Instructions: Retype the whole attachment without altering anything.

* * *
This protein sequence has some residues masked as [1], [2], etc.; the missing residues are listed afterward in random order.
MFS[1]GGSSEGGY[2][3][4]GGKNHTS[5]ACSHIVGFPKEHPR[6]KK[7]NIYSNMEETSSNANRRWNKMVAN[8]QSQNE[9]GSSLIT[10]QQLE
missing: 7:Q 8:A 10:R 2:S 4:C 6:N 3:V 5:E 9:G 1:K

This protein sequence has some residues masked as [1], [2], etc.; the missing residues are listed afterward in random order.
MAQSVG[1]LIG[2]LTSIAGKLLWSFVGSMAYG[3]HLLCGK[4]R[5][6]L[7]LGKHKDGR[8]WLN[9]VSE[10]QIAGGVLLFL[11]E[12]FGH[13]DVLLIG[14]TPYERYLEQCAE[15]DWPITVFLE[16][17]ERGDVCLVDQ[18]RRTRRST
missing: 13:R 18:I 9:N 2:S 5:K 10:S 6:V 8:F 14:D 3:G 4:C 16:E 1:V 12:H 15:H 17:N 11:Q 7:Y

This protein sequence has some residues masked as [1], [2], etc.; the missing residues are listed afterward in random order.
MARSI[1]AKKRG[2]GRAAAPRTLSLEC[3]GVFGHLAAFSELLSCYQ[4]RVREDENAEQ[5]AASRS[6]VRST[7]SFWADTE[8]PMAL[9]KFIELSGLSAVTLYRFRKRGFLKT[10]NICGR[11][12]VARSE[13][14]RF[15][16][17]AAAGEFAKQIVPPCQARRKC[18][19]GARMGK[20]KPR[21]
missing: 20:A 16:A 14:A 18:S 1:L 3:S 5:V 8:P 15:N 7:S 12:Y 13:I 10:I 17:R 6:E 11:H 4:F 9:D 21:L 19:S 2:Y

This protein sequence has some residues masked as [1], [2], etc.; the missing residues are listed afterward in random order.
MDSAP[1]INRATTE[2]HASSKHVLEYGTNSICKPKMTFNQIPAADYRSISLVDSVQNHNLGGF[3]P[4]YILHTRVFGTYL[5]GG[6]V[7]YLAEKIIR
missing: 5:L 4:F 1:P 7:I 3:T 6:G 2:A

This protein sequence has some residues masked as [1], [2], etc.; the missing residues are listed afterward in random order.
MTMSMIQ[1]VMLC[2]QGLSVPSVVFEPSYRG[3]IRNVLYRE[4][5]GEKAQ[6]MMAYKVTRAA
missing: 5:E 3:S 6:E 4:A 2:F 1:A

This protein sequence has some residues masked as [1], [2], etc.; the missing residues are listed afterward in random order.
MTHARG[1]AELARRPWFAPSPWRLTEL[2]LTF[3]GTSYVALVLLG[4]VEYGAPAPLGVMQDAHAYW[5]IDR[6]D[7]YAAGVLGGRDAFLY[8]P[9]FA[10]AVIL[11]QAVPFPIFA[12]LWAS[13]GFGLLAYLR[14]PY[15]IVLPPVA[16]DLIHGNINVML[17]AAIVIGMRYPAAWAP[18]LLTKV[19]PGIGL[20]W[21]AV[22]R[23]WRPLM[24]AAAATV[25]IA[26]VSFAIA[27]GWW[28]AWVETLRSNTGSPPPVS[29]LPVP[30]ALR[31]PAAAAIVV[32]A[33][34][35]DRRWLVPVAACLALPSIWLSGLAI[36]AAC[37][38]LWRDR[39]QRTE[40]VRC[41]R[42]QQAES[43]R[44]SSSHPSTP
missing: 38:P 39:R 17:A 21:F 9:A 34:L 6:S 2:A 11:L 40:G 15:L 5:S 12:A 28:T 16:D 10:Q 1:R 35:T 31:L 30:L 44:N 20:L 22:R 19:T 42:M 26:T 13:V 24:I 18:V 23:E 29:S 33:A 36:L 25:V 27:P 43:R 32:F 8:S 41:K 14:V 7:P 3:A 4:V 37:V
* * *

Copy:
This protein sequence has some residues masked as [1], [2], etc.; the missing residues are listed afterward in random order.
MFS[1]GGSSEGGY[2][3][4]GGKNHTS[5]ACSHIVGFPKEHPR[6]KK[7]NIYSNMEETSSNANRRWNKMVAN[8]QSQNE[9]GSSLIT[10]QQLE
missing: 7:Q 8:A 10:R 2:S 4:C 6:N 3:V 5:E 9:G 1:K

This protein sequence has some residues masked as [1], [2], etc.; the missing residues are listed afterward in random order.
MAQSVG[1]LIG[2]LTSIAGKLLWSFVGSMAYG[3]HLLCGK[4]R[5][6]L[7]LGKHKDGR[8]WLN[9]VSE[10]QIAGGVLLFL[11]E[12]FGH[13]DVLLIG[14]TPYERYLEQCAE[15]DWPITVFLE[16][17]ERGDVCLVDQ[18]RRTRRST
missing: 13:R 18:I 9:N 2:S 5:K 10:S 6:V 8:F 14:D 3:G 4:C 16:E 1:V 12:H 15:H 17:N 11:Q 7:Y

This protein sequence has some residues masked as [1], [2], etc.; the missing residues are listed afterward in random order.
MARSI[1]AKKRG[2]GRAAAPRTLSLEC[3]GVFGHLAAFSELLSCYQ[4]RVREDENAEQ[5]AASRS[6]VRST[7]SFWADTE[8]PMAL[9]KFIELSGLSAVTLYRFRKRGFLKT[10]NICGR[11][12]VARSE[13][14]RF[15][16][17]AAAGEFAKQIVPPCQARRKC[18][19]GARMGK[20]KPR[21]
missing: 20:A 16:A 14:A 18:S 1:L 3:S 5:V 8:P 15:N 7:S 12:Y 13:I 10:I 17:R 6:E 11:H 4:F 9:D 21:L 19:S 2:Y

This protein sequence has some residues masked as [1], [2], etc.; the missing residues are listed afterward in random order.
MDSAP[1]INRATTE[2]HASSKHVLEYGTNSICKPKMTFNQIPAADYRSISLVDSVQNHNLGGF[3]P[4]YILHTRVFGTYL[5]GG[6]V[7]YLAEKIIR
missing: 5:L 4:F 1:P 7:I 3:T 6:G 2:A

This protein sequence has some residues masked as [1], [2], etc.; the missing residues are listed afterward in random order.
MTMSMIQ[1]VMLC[2]QGLSVPSVVFEPSYRG[3]IRNVLYRE[4][5]GEKAQ[6]MMAYKVTRAA
missing: 5:E 3:S 6:E 4:A 2:F 1:A

This protein sequence has some residues masked as [1], [2], etc.; the missing residues are listed afterward in random order.
MTHARG[1]AELARRPWFAPSPWRLTEL[2]LTF[3]GTSYVALVLLG[4]VEYGAPAPLGVMQDAHAYW[5]IDR[6]D[7]YAAGVLGGRDAFLY[8]P[9]FA[10]AVIL[11]QAVPFPIFA[12]LWAS[13]GFGLLAYLR[14]PY[15]IVLPPVA[16]DLIHGNINVML[17]AAIVIGMRYPAAWAP[18]LLTKV[19]PGIGL[20]W[21]AV[22]R[23]WRPLM[24]AAAATV[25]IA[26]VSFAIA[27]GWW[28]AWVETLRSNTGSPPPVS[29]LPVP[30]ALR[31]PAAAAIVV[32]A[33][34][35]DRRWLVPVAACLALPSIWLSGLAI[36]AAC[37][38]LWRDR[39]QRTE[40]VRC[41]R[42]QQAES[43]R[44]SSSHPSTP
missing: 38:P 39:R 17:A 21:F 9:A 34:L 6:S 2:A 11:L 40:G 15:L 5:S 12:A 28:T 16:D 10:Q 1:R 35:T 31:L 30:L 44:N 20:L 22:R 19:T 42:M 26:T 13:V 24:I 18:V 23:E 29:S 33:A 36:L 25:V 27:P 43:R 32:F 8:S 41:K 14:V 7:P 3:A 4:V 37:V